Riddle: A man walked in to a bar and asked for a glass of water the bar man took out a gun and poined it at him the man who asked for the glass of water just smiled and walked away happy Why?
Riddle: An old parchment describes the location of buried treasure: "On the island there are only two trees, A and B, and the remains of a gallows. Start at the gallows and count the steps required to walk in a straight line to tree A. At the tree turn 90 degrees to the left and then walk forward the same number of steps. At the point where you top drive a spike into the ground. Now return to the gallows and walk in a straight line, counting your steps, to tree B. When you reach the tree, turn 90 degrees to the right and take the same number of steps forward, placing another spike at the point where you stop. Dig at the point exactly halfway between the spikes and you will find the treasure." However, our hero when he gets to the island finds the gallows missing. Is there any way he can still get to the treasure?
Answer: A simple experiment with a ruler and paper shows that any position for the gallows leads to the same point.
Riddle: A man grabbed a woman's ring and pulled on it, then dropped it. How did this save her life?
Answer: They were skydiving, and she was unconscious. He pulled the ripcord ring for her, and the parachute opened.
Riddle: Two women and two doctors walk into an ice cream parlor. They each order an ice cream cone. When their ice creams come, there is only 1 strawberry,1 chocolate and 1 vanilla. How come they didn't complain?
Answer: One of the women was a doctor!
Riddle: A hiker comes to a fork in the road and doesn't know which way to go to reach his destination. There are two men at the fork, one of whom always tells the truth while the other always lies. The hiker doesn't know which is which, though. He may ask one of the men only one question to find his way. Which man does he ask, and what is the question?
Answer: Either man should be asked the following question: "If I were to ask you if this is the way I should go, would you say yes?" While asking the question, the hiker should be pointing at either of the directions going from the fork.
Riddle: George was cleaning the windows on the eighteenth floor of an office block when there was a massive power failure. The electric hoist on his platform was immoblized. So how did he manage to get down before the power was restored?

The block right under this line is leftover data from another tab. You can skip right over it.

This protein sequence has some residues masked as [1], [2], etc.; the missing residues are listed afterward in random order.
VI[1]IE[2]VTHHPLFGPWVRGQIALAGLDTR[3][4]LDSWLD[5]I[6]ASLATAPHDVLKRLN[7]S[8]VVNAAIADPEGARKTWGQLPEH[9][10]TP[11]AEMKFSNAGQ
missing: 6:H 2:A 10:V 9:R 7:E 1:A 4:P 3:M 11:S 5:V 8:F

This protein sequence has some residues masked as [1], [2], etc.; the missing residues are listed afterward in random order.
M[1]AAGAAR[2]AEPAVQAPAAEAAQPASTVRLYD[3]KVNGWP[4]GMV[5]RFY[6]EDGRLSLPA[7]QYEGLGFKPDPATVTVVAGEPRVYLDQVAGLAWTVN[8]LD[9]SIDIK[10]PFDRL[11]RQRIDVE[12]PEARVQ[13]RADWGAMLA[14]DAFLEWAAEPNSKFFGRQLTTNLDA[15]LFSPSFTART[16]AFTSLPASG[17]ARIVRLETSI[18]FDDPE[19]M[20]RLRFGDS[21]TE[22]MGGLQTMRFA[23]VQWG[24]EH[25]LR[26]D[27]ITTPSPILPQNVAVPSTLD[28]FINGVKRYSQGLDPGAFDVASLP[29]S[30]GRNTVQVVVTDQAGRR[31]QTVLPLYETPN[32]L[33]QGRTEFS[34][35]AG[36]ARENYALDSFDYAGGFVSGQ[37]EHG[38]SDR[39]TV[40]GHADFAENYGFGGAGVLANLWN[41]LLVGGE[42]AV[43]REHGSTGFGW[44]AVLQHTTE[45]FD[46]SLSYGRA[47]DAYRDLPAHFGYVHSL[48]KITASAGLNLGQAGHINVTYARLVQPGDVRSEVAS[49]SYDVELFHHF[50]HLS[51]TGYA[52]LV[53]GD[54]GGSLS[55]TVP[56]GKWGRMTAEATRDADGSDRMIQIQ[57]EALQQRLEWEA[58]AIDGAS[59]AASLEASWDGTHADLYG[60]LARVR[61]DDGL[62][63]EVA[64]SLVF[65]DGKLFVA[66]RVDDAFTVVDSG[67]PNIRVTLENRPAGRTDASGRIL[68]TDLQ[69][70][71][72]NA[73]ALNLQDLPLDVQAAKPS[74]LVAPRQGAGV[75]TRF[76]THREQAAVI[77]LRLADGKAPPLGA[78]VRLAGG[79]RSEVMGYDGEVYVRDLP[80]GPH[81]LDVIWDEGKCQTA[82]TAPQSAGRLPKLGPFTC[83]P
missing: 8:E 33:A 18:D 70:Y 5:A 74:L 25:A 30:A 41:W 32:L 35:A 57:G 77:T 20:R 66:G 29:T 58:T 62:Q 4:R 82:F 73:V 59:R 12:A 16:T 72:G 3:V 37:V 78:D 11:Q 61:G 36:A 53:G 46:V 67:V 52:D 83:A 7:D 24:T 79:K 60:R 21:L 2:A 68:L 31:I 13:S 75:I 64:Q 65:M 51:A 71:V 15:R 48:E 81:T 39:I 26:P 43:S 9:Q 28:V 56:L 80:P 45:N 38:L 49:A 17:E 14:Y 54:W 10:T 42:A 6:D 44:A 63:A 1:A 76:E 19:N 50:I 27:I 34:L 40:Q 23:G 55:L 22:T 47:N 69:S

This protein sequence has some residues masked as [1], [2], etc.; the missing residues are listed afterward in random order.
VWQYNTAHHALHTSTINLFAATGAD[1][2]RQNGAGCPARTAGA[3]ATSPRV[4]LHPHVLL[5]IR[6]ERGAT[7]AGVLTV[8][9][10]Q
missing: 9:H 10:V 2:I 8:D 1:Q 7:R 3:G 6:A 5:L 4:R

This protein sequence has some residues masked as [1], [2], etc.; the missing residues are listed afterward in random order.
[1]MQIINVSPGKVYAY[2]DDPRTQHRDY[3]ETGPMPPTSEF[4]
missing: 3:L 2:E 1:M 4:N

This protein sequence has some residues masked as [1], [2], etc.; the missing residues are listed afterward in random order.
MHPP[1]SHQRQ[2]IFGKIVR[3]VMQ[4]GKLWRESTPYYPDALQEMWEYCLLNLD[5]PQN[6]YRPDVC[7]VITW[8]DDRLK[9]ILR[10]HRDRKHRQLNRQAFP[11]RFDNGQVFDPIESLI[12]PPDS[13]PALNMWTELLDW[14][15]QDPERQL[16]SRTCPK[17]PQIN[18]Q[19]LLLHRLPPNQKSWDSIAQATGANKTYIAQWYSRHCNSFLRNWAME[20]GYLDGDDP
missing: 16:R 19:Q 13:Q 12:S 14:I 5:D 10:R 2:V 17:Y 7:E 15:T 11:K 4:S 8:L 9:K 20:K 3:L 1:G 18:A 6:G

Answer: George walked down the stairs. He was cleaning the inside of the windows.
Riddle: I have three envelopes, into one of them I put a \$20 note. I lay the envelopes out on a table in front of me and allow you to pick one envelope. You hold but do not open this envelope. I then take one of the envelopes from the table, demonstrate to you that it was empty, screw it up and throw it away. The question is would you rather stick with the envelope you have selected or exchange it for the one on the table. Why? What would be the expected value to you of the exchange?
Answer: The answer might seem a little counter intuitive at first but we'll see... The short answer is that it is in your advantage to exchange. But why? Well initially there was a 1/3 chance that you were holding the envelope with the note in it and a 2/3 chance that the note was on the table. This is still the case after one of the envelopes on the table has been removed, there is still a 1/3 chance that you have the note and a 2/3 chance of it being on the table. If this is confusing then it may help to think that the questioner knows which envelope the \$20 note is in, though in practice it doesn't actually matter. The questioner would always be able to demonstrate that the note was not in one of the envelopes on the table regardless of where the note was, so the fact that he was able to do this changes nothing. Consider a different example.... Say there are a 1000 envelopes on the table, 1 with a note inside. You pick 1 envelope, the chance that this has the note in it is clearly 1/1000, where as the chance that it is still on the table is 999/1000. Odds are its on the table. Now the questioner could, assuming he can remember where the note is demonstrate to you that the note is not in 998 of the envelopes on the table. In this case nothing would have happened to change the fact that there is only a 1/1000 chance of you having the note. That is why you exchange. What is the value of the exchange? Simply before the exchange you have 1/3 of \$20 and afterwards you will have 2/3 of \$20, ie the advantage to you is about \$6.66
Riddle: If the date of the last Saturday of last month and the first Sunday of this month do not add up to 33, what month are you in?